Grit, meaning to have courage and resolve, be tenacious, and able to persevere through adversity is not only used to describe the toughest warriors and soldiers but has become the hottest term in child development today.
Parents everywhere are trying to figure out how best to ensure their children are filled to the brim with grit. They all want the grittiest kid on the block and are looking to experts everywhere to show them the way.
The Washington Post even goes so far as to say that grit is the key ingredient to success and happiness in children.
But how can parents effectively teach grit? Well, they can’t exactly.
Grit is intrinsic and cannot be achieved through traditional methods of a token economy. Working toward a reward, adding stickers to a chart, or getting a prize at the end of the game doesn’t achieve the personal meaning and significance needed to encourage grit.
In order to grow strength of character, internal determination, and stamina parents should seek programs and instructors that embrace the following coaching methods. Through these methods children gain confidence, build on successes and failures, thus creating a heartier disposition that can power through difficult situations.
1. Start with a child’s interests. Parents should seek out activities and programs that their child wants to participate in. This seems like a no-brainer, but so often children are pushed into activities that their parents are interested in and not ones that actually interest the child. When a child is naturally interested in pursuing something, their internal motivation to succeed is higher. Piggybacking on these initial feelings of success and motivation can naturally begin to grow into persistence for difficult tasks.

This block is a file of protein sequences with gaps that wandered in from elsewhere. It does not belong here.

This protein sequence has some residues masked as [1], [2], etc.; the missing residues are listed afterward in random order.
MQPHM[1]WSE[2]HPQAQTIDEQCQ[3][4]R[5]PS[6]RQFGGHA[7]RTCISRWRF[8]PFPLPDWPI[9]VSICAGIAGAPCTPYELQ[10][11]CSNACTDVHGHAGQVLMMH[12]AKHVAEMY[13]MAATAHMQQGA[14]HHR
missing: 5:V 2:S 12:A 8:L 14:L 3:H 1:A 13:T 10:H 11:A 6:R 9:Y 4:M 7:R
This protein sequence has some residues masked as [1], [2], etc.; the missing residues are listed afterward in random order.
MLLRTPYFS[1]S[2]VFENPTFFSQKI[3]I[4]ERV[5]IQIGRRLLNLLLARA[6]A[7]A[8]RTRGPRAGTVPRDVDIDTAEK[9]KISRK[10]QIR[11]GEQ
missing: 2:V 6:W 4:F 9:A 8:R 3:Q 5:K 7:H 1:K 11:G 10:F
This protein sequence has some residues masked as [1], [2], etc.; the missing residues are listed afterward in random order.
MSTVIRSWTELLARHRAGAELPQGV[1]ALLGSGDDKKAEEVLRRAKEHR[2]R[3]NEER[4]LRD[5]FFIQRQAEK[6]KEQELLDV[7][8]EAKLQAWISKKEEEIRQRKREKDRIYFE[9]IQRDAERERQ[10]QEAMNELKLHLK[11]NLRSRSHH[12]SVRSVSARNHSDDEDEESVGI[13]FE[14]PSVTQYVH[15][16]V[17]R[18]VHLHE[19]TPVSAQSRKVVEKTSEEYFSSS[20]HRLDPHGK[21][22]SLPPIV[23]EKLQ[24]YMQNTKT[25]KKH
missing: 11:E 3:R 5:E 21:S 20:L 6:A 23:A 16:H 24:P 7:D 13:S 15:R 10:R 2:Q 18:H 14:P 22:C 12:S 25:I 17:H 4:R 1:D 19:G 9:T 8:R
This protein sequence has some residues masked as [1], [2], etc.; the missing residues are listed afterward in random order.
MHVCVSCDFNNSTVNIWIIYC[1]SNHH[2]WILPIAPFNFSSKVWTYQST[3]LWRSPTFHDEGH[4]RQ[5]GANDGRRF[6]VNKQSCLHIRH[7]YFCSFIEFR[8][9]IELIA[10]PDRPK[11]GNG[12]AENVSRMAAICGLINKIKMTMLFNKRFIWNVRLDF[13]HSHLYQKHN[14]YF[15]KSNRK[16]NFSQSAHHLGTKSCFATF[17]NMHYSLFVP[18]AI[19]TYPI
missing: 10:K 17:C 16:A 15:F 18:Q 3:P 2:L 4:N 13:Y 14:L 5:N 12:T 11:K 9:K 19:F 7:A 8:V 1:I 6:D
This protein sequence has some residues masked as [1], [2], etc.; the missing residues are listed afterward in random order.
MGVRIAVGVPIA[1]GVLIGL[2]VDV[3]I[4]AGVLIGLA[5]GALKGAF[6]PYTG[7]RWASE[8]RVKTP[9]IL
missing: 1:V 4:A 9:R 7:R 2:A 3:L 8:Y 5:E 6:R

2. Have a plan. In gymnastics, a trained coach, developed curriculum, and prepared environment are precursors to a successful student. Parents should be sure to select a program that is intentional in its curriculum. Having clear end goals and milestones will allow children to see what needs to be done in order to succeed.
3. Communicate goals clearly. It doesn’t simply end at the plan, instructors, teachers, and coaches must be able to clearly articulate what is necessary for success in order for children to succeed. Goals and objectives should be clear up front, with measurement milestones included. Children should be provided with clear instruction, repetitions of small successes, building to bigger goals and achievements.
4. Use rewarding language. Celebrating individual successes in children are important to growing their confidence. Programs should emphasize individual improvement and achieving personal best over the “winning” mentality. Also, instead of handing out generic praise, coaches should be specific, and make it personal to the child. Instead of stating “I really like how you did that!” something more precise, placing the achievement on the child is more beneficial. “You really got your leg up high during that kick. Nice job!” The child gets specific feedback and the focus of the praise less about pleasing someone else and more about achievement.
While grit cannot be taught formally, it can be achieved though the right programs and instructors. Parents should talk with their child, attend an introductory class, and talk to other parents, if necessary before selecting a program.